(Source: Citizenship and Immigration Canada, www.cic.gc.ca)
Canada is a federal state that is governed as a parliamentary democracy. As a member of the Commonwealth, Canada is also a constitutional monarchy. Her Majesty Queen Elizabeth II is the head of state and she is represented in Canada by the Governor General, Her Excellency the Right HonourableJulie Payette, who holds executive authority on her behalf.
There are three levels of government in Canada: federal, provincial/territorial and municipal. The federal government oversees all national and international matters, including foreign policy, defense, citizenship, criminal law, interprovincial trade and communications, currency and navigation. The federal and provincial governments share jurisdiction over matters such as agriculture and immigration. The provincial governments are responsible for education, health, natural resources, property and civil rights, highways and municipal government. The legislative assemblies of the territories take on many of the same responsibilities as the provincial governments.
Canada is governed by a parliamentary democracy, in which its citizens elect members to the federal House of Commons and to the provincial and territorial legislatures. The representatives at both levels are responsible for passing laws, approving and monitoring expenditures and keeping the government accountable.
Parliament has three parts: The Sovereign, the Senate and the House of Commons. The provincial legislatures are also made up of three parts: The Lieutenant Governor, the Premier and the elected Legislative assemblies.
At the federal level, the Prime Minister selects the cabinet ministers and oversees the operations and policy of the Canadian government. The Cabinet ministers sit on the executive council with the Prime Minister and are responsible to the elected representatives that make up the House of Commons. They must retain the “confidence of the House” and have to resign if they are defeated in a non-confidence vote. The House of Commons is the representative chamber. It is made up of elected representatives, who are called Members of Parliament. Traditionally, they are elected every four years. The House of Commons and the Senate form part of the legislative branch of the federal government. Senators are appointed by the Governor General, on the advice of the Prime Minister, and serve until the age of 75. Both the House of Commons and the Senate consider and review bills (proposals for new laws). A bill cannot become a law in Canada until it has been passed by both chambers and has received royal assent, which is granted by the Governor General on behalf of the Sovereign.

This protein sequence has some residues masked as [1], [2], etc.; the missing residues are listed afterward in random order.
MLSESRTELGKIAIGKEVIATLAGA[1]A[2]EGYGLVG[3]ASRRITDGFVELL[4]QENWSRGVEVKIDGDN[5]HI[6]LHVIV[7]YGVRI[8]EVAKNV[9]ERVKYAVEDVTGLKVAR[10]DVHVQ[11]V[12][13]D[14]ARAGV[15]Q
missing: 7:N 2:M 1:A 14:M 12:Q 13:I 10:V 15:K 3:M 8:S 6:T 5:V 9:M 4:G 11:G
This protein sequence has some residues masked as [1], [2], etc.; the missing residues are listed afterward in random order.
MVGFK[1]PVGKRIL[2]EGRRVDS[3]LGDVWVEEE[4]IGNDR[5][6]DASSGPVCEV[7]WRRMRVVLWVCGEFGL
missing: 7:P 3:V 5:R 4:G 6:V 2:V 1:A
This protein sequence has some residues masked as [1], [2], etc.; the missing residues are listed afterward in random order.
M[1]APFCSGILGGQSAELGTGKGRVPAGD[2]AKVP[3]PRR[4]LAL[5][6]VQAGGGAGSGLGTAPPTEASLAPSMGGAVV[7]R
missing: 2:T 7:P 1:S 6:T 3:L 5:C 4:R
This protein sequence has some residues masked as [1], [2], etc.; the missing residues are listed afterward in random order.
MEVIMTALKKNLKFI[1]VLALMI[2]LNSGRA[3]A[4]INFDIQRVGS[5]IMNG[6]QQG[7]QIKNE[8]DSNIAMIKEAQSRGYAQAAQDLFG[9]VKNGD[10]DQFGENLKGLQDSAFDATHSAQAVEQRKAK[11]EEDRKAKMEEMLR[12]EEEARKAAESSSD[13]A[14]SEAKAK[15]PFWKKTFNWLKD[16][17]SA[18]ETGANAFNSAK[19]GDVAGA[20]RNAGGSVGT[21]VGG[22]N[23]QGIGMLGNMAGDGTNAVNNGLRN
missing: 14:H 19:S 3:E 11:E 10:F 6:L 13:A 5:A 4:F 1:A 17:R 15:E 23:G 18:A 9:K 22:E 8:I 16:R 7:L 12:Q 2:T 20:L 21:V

Canada is a constitutional monarchy, which means that the official head of state is a hereditary Sovereign, a queen or king. The Sovereign reigns in accordance with the Constitution, Canada’s rule of law. Although all laws are passed under the name of the Sovereign, she also plays an important, non-partisan role as the focus of citizenship and allegiance. She also performs ceremonial duties during royal visits to Canada.
The Sovereign links Canada to the other 51 Commonwealth nations. In Canada, however, there is a clear difference between the head of state, the Sovereign, and the head of government, the Prime Minister. It is the Prime Minister who oversees the governance of the country.
The Governor General represents the Sovereign in Canada and usually serves for five years. The position is appointed by the Sovereign on the advice of the Prime Minister. The Governor General is responsible for appointing the representatives of the Sovereign in each of the ten provinces (Lieutenant Governor),again on the advice of the Prime Minister. These positions also typically have a five-year term.
The executive, legislative and judicial branches work together to form the basic structure of the Canadian government, whose main objective is to uphold the rights and freedoms of the Canadian people.
Each province and territory has an elected government (or legislature) that is responsible for passing provincial and territorial laws. The members of the different legislatures are called Members of the Legislative Assembly (MLAs), members of the National Assembly (MNAs), Members of the Provincial Parliament (MPPs) or Members of the House of Assembly (MHAs), depending on the province or territory.
Each province has a Premier, whose role is like that of the Prime Minister in the federal government, just as the role of the Lieutenant Governor parallels that of the Governor General. In the three territories, on the other hand, the federal government is represented by the Commissioner, who plays a ceremonial role.